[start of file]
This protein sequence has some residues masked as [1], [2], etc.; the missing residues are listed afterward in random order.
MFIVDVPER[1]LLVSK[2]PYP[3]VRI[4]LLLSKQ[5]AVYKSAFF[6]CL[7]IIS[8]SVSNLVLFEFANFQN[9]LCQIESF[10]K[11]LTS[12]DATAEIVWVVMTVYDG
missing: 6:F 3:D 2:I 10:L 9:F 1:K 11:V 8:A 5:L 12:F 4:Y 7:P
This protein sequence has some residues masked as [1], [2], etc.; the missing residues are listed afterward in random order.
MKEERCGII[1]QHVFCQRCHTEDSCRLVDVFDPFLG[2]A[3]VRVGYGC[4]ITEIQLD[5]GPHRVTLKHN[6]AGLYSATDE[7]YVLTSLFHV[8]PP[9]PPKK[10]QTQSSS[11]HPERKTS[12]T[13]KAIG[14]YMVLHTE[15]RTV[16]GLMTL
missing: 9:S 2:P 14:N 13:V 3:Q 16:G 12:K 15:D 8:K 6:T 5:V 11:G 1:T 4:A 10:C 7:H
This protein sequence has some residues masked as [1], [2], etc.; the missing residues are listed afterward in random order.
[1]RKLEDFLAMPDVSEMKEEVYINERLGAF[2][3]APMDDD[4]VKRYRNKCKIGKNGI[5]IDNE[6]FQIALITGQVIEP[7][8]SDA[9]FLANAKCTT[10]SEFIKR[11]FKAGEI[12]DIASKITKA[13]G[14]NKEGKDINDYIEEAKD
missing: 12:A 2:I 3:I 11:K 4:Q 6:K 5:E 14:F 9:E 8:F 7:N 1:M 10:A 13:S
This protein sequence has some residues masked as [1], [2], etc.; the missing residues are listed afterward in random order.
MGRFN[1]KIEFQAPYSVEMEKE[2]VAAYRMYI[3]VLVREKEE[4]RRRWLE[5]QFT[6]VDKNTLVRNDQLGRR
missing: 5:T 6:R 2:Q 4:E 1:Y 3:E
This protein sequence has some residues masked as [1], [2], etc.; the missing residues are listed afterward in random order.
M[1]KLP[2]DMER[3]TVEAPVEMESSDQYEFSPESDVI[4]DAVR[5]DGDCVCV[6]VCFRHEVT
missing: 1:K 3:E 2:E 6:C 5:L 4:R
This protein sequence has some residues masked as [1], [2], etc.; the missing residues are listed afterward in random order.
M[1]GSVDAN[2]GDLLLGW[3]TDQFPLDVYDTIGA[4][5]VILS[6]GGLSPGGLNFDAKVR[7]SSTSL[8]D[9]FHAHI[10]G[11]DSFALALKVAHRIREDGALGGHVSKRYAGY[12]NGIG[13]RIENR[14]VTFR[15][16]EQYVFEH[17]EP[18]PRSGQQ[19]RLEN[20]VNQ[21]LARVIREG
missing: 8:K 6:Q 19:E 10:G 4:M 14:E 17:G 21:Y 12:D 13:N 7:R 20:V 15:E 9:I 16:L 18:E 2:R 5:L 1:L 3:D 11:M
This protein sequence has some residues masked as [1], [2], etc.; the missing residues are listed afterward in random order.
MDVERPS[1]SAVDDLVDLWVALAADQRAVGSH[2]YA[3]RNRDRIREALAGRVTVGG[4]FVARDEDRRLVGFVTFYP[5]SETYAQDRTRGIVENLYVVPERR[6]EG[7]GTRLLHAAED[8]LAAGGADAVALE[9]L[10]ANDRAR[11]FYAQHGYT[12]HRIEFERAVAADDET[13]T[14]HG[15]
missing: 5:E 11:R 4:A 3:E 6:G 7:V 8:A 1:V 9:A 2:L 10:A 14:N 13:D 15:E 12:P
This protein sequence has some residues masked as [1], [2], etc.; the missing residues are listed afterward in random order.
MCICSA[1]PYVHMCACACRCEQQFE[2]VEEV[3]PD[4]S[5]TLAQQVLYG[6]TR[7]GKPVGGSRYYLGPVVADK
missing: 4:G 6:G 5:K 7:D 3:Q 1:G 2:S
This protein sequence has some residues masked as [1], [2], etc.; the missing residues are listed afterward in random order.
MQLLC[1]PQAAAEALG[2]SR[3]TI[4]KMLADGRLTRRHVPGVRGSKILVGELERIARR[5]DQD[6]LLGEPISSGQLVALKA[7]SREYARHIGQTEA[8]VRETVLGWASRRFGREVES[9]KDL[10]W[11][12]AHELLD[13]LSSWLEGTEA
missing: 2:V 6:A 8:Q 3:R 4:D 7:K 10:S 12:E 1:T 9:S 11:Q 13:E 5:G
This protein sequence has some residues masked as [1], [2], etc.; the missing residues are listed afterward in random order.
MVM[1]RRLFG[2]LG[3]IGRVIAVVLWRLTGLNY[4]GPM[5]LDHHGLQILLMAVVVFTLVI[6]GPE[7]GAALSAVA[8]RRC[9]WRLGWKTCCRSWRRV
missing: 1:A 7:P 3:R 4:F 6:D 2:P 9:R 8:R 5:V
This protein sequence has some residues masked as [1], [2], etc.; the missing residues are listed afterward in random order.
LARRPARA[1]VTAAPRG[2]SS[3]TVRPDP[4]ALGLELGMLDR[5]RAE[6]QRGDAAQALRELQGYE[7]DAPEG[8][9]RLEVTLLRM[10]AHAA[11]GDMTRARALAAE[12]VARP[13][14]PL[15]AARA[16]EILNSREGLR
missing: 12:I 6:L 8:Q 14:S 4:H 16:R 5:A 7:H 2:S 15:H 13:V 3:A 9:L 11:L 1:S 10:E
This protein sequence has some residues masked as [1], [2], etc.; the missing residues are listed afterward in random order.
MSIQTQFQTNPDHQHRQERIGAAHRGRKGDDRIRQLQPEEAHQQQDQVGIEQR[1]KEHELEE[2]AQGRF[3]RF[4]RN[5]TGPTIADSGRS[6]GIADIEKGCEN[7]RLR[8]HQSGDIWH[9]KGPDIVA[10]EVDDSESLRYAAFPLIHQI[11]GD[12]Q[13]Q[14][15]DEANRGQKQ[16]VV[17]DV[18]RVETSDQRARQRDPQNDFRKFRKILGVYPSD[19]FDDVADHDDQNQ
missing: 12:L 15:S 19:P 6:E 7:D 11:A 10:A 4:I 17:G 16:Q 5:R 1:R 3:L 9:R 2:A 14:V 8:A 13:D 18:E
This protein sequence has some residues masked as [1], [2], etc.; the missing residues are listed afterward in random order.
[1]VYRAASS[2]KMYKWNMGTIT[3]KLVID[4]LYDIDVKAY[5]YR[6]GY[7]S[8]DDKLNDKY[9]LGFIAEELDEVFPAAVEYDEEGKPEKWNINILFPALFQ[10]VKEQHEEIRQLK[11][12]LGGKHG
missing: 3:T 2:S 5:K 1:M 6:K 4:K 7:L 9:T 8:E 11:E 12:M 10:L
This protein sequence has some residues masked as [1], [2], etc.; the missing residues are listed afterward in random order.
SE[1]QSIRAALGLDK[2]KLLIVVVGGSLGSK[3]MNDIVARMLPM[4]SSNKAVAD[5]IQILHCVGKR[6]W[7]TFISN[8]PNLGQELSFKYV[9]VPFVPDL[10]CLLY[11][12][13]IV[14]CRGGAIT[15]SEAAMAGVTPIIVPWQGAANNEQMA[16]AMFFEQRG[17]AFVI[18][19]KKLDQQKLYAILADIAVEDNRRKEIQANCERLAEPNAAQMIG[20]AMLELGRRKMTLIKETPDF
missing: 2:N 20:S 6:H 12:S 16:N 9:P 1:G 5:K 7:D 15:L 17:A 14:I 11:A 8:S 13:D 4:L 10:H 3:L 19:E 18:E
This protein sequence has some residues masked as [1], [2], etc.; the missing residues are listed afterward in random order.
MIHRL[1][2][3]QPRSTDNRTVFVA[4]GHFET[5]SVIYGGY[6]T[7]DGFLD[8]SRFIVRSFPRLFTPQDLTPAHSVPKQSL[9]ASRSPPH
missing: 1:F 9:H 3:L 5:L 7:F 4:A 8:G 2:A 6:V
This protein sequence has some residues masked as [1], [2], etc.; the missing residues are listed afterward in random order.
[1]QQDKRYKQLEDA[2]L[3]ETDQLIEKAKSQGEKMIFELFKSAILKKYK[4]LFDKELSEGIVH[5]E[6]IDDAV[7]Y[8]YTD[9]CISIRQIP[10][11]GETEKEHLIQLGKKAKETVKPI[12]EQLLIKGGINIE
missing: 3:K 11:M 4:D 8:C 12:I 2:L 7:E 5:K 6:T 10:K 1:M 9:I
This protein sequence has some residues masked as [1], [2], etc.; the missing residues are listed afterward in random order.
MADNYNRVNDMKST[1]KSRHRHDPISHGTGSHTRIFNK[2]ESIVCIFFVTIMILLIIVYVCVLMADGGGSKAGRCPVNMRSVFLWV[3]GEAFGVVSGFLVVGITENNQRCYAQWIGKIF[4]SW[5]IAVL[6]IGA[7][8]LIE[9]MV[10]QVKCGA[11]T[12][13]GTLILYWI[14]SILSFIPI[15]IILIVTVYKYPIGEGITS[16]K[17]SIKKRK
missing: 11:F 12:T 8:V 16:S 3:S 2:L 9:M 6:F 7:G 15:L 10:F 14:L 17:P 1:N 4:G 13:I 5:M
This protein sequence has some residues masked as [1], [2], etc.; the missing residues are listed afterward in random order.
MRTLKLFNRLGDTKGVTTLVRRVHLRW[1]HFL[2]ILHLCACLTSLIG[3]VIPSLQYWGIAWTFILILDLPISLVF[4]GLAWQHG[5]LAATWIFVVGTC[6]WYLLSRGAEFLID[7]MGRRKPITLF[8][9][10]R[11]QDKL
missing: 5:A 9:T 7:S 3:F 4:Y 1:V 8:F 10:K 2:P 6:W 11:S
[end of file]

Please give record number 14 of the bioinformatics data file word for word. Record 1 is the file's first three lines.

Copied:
This protein sequence has some residues masked as [1], [2], etc.; the missing residues are listed afterward in random order.
SE[1]QSIRAALGLDK[2]KLLIVVVGGSLGSK[3]MNDIVARMLPM[4]SSNKAVAD[5]IQILHCVGKR[6]W[7]TFISN[8]PNLGQELSFKYV[9]VPFVPDL[10]CLLY[11][12][13]IV[14]CRGGAIT[15]SEAAMAGVTPIIVPWQGAANNEQMA[16]AMFFEQRG[17]AFVI[18][19]KKLDQQKLYAILADIAVEDNRRKEIQANCERLAEPNAAQMIG[20]AMLELGRRKMTLIKETPDF
missing: 2:N 20:S 6:H 12:S 16:N 9:P 1:G 5:K 7:D 15:L 17:A 14:I 11:A 8:S 13:D 4:L 10:H 3:L 19:E 18:E